“Cardinal’s owners exemplify the American spirit. And its products, used from coast to coast in the Statue of Liberty and Golden Gate Bridge, are the highest quality and best price,” Obama said at his visit. … “You can’t think of a more iconic company. … (Cardinal) began building wind turbine parts just two years ago and is now poised to make half its earnings that way. … If anyone doubts that we can dig ourselves out of this hole, I invite them here to … look at Cardinal Fastener.”
The benefits to the Cardinal team are great, and as a result of the rapid growth, it has expanded its work force, growing 47 percent last year.
How to reach: Cardinal Fastener & Specialty Co. Inc., (216) 831-3800 or www.cardinalfastener.com
If the past few years are any indication, we’re probably in for more of the same: Tighter supply chains, leaner organizations, greater pressure from globalization, more emphasis on innovation and sustainability, and a focus on customer service.
However, competing today, as well as in the future, requires much more. It requires a systematic change in the mindset, which recognizes that the business models that worked yesterday may no longer be relevant and the operational and delivery systems currently in place should be constantly tested and re-evaluated for efficacy.
Customers today are looking wherever they can to find greater value in their business relationships, and anything manufacturers do to meet those goals will mean the difference between success and failure.
Only one thing is certain these days — if you’re not adapting to the changes, your business has probably begun its march toward obsolescence.
The 2011 Evolution of Manufacturing honorees, whose stories you will read on the following pages, have demonstrated the ability to navigate their organizations well and better position themselves to take advantage of new opportunities for success.
Later this month, we invite you to join us at the 2011 Evolution of Manufacturing Conference at Hyland Software, where you can learn more from these companies as well as participate in a town-hall-style discussion with three dynamic business leaders from General Electric, Tremco Inc. and Sandridge Foods. They’ll discuss how they’ve positioned their own organizations for the future and the ways in which you might consider thinking about positioning your own company, no matter what industry you’re in.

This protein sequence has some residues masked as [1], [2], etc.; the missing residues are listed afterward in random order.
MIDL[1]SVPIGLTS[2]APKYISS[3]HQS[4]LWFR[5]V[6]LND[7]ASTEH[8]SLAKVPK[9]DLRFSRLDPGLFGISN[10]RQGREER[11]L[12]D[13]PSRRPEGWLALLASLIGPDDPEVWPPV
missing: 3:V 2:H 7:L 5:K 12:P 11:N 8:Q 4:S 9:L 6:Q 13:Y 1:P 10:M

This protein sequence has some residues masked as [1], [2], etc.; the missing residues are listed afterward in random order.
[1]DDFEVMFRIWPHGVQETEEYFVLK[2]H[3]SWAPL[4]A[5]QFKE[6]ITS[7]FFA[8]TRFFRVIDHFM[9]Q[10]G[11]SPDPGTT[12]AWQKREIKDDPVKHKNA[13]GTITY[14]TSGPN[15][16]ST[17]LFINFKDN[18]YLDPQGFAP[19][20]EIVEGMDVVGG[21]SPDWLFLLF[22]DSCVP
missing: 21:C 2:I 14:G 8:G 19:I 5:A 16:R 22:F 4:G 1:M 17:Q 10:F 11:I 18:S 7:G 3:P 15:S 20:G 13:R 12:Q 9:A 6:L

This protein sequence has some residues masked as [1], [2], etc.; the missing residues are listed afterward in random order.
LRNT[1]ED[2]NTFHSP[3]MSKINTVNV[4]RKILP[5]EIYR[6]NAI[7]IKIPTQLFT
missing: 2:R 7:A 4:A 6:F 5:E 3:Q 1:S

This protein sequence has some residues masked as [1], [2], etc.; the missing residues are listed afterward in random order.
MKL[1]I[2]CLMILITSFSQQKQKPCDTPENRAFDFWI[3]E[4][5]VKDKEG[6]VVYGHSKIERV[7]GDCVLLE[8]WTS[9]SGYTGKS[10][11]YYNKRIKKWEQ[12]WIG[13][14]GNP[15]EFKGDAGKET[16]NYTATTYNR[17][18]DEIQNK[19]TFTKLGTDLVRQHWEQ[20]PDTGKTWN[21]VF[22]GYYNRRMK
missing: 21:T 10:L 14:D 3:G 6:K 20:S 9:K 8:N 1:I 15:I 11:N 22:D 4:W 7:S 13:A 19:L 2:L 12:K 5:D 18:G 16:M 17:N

Congratulations to our honorees, and we hope to see you at the event on February 17th.
I read a report recently about how U.S. manufacturing has fared in comparison to other industrialized nations over the past few years.
While global competition has increased dramatically during the past decade — including the notion that every company must have a China strategy — one of the more surprising items concerned an investment uptick in U.S.-based manufacturing plants.
That really shouldn’t have come as a surprise to me, especially considering that Bill Ford Jr., chairman of Ford Motor Co., echoed something similar at an event I attended in California late last year.
At the time, Ford mentioned that his company had made significant investments in its U.S. auto plants, including moving some manufacturing that previously had been done overseas back to the U.S.
Taken as a whole, this presents a much more positive picture than the usual doom-and-gloom scenario put forth when the conversation turns to the state of manufacturing in America.
This is one reason why, this year, we’ve chosen to focus our annual Evolution of Manufacturing Conference on “The Road Ahead …” and highlight what manufacturers have done to position their organizations for growth.
It’s easy to fall into a comfortable position of looking at all the negatives that have hit manufacturing hard over the past several years. But industry cycles ebb and flow, and like anything that ebbs and flows, there will be times when the tide is high and it appears as if you might just drown. Conversely, there will also be times when you believe you might just be able to walk along the beach and shoreline forever without worrying about slipping and falling into the water and being dragged down by the undertow.
The reality is somewhere in the middle. Manufacturers that have taken the sometimes painful step of embracing change in the face of global competitiveness have come to one of two conclusions — they adapted to meet the new challenges or they determined that they could no longer compete nor afford to make the necessary changes and bowed out.
Those companies about which you’ll read in this issue represent the first group and the ways that they’ve adapted to give them a leg up for the road ahead are impressive. After reading their stories, I welcome you to drop us a line and tell us about how your company has invested in change to hit the ground running for your own road ahead.
Contact executive editor Dustin S. Klein at email@example.com.